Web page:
Mayta's story is about a intellectual revolutionary who discovers action. He's been involved in various leftist groups, which keep splitting and having feuds over seemingly minor aspects of Marxism. Mayta is a part of the Revolutionary Worker's Party (Trotskyist), which is only seven members strong because they split from the Stalinists over ideological purity. They publish pamphlets and have meetings and talk about how they are totally better socialists than those Stalinists losers and all will be revealed when the revolution comes.
Mayta meets another revolutionary at a party, one who lives in the mountains. This guy does not know all the ins and outs of Marx, but he is organizing an actual revolution, with, you know, plans and guns and workers who aren't going to take it anymore. And Mayta just catches fire, realizing that he and all his comrades have been sitting around arguing about minutia while the people of Peru continue to be oppressed. He tries to get his buddies in the RWP(T) involved, but they don't trust his new friend, nor are they willing to stake anything on something they say won't work. They are all concerned about being discovered and persecuted for being socialists, though there doesn't seem to be much persecution going on. Meanwhile, in the narrator's time, the revolution is seriously happening, there are guerillas in the mountains, nobody has enough food, and people are being disappeared for any suspicion of leftist activity.
At some point while I was reading this back and forth between the past and the present, I realized that the parts that were in the past were the narrator's book (the one he was conducting interviews to be able to write). I think I got this when the narrator is interviewing someone and the retelling of the past does not match what the narrator is being told happened. The narrator explains to his interviewees that he won't use their names and that the story will be fictionalized. They ask why he's bothering talking to those who were there if he's just going to make stuff up anyway. He replies that he wants to know the truth so he can decide how to lie.
Maybe I've been with a creative type for too long, but this made total sense to me. It's like learning how to play by the rules so you can figure out the best way to break them.
Of course, by the end, everything is all mixed up. Mayta goes to the mountains to start the revolution, and suddenly there are parts where the past is in first person, as the narrator sort of becomes this version of Mayta he has created. Later, the narrator finally tracks down the real Mayta, now a clerk in an ice cream shop after several stints in prison and living in a slum outside Lima. He is surprised to find him so diminished from the Mayta in his book. In the interview, he reveals that he totally made up the thing about being old school friends with Mayta and there being war in the streets. The narrator, as he has been represented as a character throughout the book, is just as unreliable as the stories from the past.
Apparently, that is being postmodern. I can see how you might get to the end of the book, find out that it's all lies, and wonder what the point was. The genre is associated with two things: breaking down the form (thus the mixed perspectives and narrations) and the questioning of what is true. And it doesn't really bother me, because, well, it's freaking fiction. It says on the front that it's a novel, so to find out that it was made up is not really heartbreaking. And I think it does say something about art, about how who is telling the story and even who is hearing/reading the story creates their own interpretation, neither of which may have much to do with "what really happened."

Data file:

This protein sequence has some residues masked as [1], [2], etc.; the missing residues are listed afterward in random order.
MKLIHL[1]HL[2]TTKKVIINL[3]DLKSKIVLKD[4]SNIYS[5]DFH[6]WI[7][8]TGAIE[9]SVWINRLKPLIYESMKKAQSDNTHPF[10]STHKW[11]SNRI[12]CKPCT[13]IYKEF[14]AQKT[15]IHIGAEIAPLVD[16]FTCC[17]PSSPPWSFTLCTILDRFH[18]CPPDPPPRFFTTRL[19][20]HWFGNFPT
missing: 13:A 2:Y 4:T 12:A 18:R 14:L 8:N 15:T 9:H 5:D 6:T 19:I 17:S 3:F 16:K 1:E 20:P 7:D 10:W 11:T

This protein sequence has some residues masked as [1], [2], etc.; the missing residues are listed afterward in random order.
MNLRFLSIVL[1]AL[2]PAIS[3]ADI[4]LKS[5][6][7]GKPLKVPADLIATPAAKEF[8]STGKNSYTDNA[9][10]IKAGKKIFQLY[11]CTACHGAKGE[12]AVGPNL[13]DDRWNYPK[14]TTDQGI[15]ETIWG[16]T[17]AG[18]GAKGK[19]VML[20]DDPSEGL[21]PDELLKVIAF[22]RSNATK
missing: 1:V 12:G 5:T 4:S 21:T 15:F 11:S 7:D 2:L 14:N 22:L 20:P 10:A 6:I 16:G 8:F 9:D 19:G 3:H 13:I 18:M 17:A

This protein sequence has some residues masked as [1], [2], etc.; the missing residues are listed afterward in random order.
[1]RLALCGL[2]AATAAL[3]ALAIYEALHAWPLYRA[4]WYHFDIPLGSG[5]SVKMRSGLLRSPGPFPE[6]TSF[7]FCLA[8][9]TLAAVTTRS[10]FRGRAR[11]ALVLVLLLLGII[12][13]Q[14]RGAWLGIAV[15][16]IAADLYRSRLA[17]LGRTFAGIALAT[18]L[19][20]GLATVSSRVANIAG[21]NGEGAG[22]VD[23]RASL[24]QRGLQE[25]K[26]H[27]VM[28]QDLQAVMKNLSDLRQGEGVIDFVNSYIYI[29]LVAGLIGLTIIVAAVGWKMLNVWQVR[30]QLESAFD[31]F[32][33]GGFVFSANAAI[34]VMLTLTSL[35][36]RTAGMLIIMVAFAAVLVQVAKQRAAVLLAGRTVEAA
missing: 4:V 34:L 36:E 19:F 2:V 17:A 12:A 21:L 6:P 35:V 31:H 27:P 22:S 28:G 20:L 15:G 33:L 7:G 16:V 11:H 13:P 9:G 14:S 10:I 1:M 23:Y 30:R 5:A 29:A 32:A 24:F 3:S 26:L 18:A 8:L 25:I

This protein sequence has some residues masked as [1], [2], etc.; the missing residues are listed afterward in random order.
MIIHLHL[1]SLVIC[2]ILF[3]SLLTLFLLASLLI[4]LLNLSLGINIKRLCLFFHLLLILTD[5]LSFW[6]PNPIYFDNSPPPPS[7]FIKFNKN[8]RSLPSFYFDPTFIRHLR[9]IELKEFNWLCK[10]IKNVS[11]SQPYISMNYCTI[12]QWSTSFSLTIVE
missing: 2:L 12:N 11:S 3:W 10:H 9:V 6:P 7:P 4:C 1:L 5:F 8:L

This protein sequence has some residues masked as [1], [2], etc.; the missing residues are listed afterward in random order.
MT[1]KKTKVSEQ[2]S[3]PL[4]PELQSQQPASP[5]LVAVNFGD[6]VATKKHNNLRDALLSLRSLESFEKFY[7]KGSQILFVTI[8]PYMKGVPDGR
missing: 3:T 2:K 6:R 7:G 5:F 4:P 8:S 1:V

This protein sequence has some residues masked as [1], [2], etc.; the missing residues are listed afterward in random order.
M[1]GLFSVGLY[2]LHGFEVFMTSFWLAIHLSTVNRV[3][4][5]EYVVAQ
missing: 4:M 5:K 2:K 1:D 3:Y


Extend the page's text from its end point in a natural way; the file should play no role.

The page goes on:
Also, don't trust artists.
Founding Brothers: The Revolutionary Generation
The author selects a few incidents from our country's founding to try and paint a picture of the characters of the men and women involved. Ellis talks about how we tend to see the events of the Revolutionary era as having been pre-ordained in some way. Of course it had to happen that way, because America is awesome, right? But to those at the time, it was most certainly a crazy experiment that might fall apart at any time.
He also stresses that the political battles we fight today are not new. He says that the country was not founded on certain principles (right to life, liberty, pursuit of happiness), but on a discussion of how to interpret those principles. We all agree that we should have the right life, liberty, and POH, but our disagreements are about how to achieve those rights.
As for the historical stuff, I found myself very sympathetic to John Adams. He's painted as a ferocious idealist who ultimately lost to Jefferson, a politician. We talk now about politicians having a narrative, and whichever side controls the narrative, wins. Jefferson started this, as well as what we would call partisanship. He was paying to have writers spread lies about Adams, while blithely looking gentlemanly and above it all. Meanwhile, Adams sputters, focused on pushing forward the best ideas, rather than a particular party. It's depressing to consider that the guys who are really committed to the good of the people rather than party affiliation are doomed to lose.
There was a lot of other stuff about Burr and Hamilton and Monroe, but the Adams/Jefferson stuff is what really stuck with me. Also, George Washington: still as awesome as we were taught, thank goodness.